I am sitting in the back room, perched in front of the PC. From the front room comes the sound of the TV inexplicably tuned to the inexpiable Sky News. They are giving extensive coverage to the Sumatran earthquake whose tsunami has caused loss of thousands of lives in Asia.
It seems that this is the biggest earthquake in my lifetime, so this is News, with a capital N. It is traditionally a slow newsday, so big news is even bigger. Although the repeating headlines are mentioning thousands dead, presumably amongst the poor indigent peasant population, the underlying and overwhelming focus is on the tourist areas and the effect upon tourism. Not the effect on the fragile economies of that region, dependent upon tourism from the rich and decadent West, but on the impact of tourists' right to go every playground the world can offer.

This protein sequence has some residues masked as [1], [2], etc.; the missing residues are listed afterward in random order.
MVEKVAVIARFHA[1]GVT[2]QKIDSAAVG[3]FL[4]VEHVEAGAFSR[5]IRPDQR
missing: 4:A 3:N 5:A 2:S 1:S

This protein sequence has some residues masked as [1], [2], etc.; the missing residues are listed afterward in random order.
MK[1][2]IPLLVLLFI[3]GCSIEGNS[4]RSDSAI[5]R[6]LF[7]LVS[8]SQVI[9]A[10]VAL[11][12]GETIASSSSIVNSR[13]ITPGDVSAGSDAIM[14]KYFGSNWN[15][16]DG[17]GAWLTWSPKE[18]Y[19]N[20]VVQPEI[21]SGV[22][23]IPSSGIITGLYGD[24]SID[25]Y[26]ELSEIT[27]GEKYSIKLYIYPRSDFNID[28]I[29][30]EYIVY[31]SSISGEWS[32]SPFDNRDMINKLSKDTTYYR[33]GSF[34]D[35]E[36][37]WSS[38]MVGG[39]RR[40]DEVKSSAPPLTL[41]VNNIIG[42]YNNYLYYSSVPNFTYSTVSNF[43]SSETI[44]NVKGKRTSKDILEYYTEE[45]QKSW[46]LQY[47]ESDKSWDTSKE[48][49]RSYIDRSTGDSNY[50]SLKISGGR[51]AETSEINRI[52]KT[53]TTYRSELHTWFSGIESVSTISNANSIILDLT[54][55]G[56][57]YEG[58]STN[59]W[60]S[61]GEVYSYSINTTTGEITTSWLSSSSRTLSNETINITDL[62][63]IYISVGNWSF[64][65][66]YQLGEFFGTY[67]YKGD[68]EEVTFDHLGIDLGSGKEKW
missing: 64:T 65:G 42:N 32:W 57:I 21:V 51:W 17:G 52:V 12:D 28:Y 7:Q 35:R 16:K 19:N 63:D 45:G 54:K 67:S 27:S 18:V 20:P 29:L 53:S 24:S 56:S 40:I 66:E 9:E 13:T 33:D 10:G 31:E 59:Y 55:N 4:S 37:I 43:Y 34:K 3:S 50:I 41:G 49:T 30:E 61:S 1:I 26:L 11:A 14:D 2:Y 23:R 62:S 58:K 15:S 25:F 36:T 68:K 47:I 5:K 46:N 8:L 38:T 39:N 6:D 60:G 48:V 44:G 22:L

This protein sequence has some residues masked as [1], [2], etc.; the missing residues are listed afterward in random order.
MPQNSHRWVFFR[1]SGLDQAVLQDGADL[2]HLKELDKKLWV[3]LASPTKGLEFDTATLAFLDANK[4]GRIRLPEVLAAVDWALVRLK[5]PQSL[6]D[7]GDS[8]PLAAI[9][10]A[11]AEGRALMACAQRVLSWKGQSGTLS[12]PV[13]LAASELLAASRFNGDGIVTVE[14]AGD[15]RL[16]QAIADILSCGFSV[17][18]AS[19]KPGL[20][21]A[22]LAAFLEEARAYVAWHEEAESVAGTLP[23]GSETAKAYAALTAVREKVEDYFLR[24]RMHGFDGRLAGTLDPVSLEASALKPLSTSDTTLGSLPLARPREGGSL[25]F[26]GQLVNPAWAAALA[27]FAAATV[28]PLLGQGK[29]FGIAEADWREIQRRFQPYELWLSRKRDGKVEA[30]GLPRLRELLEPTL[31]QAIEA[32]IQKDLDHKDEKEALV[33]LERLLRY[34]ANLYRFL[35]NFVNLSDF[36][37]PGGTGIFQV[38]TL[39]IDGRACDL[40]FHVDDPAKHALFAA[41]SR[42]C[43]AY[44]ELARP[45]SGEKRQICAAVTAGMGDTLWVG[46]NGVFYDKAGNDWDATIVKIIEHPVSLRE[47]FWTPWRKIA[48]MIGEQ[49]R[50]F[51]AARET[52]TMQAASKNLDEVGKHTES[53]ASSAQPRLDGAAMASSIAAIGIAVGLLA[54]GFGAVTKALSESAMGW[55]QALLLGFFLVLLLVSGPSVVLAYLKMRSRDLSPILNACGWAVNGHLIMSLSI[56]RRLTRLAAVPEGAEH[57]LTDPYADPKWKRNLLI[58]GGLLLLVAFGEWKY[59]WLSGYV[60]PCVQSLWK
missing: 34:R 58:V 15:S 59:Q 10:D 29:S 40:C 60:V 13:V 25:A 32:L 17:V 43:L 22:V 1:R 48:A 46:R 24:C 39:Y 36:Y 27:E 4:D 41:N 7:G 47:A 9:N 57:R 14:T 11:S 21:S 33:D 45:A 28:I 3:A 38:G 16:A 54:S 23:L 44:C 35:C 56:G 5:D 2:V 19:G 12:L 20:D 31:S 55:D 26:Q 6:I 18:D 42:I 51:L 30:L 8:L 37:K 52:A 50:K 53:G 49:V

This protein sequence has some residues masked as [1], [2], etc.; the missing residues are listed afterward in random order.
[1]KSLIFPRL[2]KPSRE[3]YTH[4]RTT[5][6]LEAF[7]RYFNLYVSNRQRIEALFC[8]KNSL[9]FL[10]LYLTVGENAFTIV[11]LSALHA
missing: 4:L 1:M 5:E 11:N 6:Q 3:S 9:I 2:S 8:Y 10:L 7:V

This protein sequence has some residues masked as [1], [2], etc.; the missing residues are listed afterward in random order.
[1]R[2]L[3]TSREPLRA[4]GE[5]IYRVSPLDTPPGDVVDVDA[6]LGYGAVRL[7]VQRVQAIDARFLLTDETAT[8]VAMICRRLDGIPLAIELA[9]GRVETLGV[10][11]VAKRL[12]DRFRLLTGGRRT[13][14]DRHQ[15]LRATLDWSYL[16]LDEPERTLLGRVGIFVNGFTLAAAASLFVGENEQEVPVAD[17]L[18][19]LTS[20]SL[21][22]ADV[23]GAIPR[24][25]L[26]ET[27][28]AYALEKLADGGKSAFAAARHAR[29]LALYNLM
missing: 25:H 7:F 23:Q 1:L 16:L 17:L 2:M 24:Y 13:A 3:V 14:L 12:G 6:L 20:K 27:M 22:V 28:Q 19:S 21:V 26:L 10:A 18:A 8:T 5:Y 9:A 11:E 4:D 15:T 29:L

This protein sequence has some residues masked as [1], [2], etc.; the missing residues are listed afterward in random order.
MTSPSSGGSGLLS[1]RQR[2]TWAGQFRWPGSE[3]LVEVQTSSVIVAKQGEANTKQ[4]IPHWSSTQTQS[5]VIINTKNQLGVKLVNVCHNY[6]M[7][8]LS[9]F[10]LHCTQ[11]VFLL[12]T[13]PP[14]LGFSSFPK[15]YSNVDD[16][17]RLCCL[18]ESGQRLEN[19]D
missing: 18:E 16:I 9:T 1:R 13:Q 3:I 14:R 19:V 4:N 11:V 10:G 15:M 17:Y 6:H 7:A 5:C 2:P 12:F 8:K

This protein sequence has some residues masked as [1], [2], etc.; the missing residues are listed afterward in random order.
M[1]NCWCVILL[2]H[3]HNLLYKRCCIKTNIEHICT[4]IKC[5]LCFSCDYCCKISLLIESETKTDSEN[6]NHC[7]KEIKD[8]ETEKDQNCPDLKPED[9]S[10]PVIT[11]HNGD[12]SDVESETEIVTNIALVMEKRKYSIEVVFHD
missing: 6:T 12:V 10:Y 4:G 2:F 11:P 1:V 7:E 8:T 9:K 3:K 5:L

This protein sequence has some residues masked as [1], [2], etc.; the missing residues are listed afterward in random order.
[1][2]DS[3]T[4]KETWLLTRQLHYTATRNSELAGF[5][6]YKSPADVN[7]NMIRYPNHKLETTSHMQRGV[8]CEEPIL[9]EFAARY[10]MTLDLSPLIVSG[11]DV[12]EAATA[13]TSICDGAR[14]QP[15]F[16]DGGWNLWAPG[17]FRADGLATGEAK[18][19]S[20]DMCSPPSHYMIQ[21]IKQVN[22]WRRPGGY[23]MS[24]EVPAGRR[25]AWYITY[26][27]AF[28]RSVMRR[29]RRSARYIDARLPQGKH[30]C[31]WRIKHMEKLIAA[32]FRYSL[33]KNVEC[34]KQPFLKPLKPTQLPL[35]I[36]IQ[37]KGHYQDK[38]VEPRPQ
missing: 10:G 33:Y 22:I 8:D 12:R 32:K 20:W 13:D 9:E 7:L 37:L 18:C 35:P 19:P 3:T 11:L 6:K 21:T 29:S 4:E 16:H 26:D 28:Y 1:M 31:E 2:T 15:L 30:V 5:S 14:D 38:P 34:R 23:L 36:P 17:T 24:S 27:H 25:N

Of course this does not surprise me. News is always more newsworthy if it could affect me, or you, or someone we know, or someone that they know. Always has been, always will be. Let's forget the millions of Sky viewers with connections in Asia.
I don't know why it makes me feel so uncomfortable. I know how the media works. I know that the most important news stories are those that come with pictures, or with eye-witnesses that speak English. That's why stories from the US of relatively minor catastrophes get far more coverage than disasters in the third world.
And you know that by tomorrow the TV will be full of tourists making their returns to Gatwick and Ringway. Rather than the thoughtful and contemplative you know the soundbite will come from the know-nothing gobby fullovhimself who flings himself at the waiting news crew.
To me, it's oh so predictable. But fairly few people have studied the media even in the moderate depth that I have done. Today's news value is next week's global outlook.
By next month, it will be forgotten.
Your starter for ten. Where is Bam? And your follow up - why have I asked?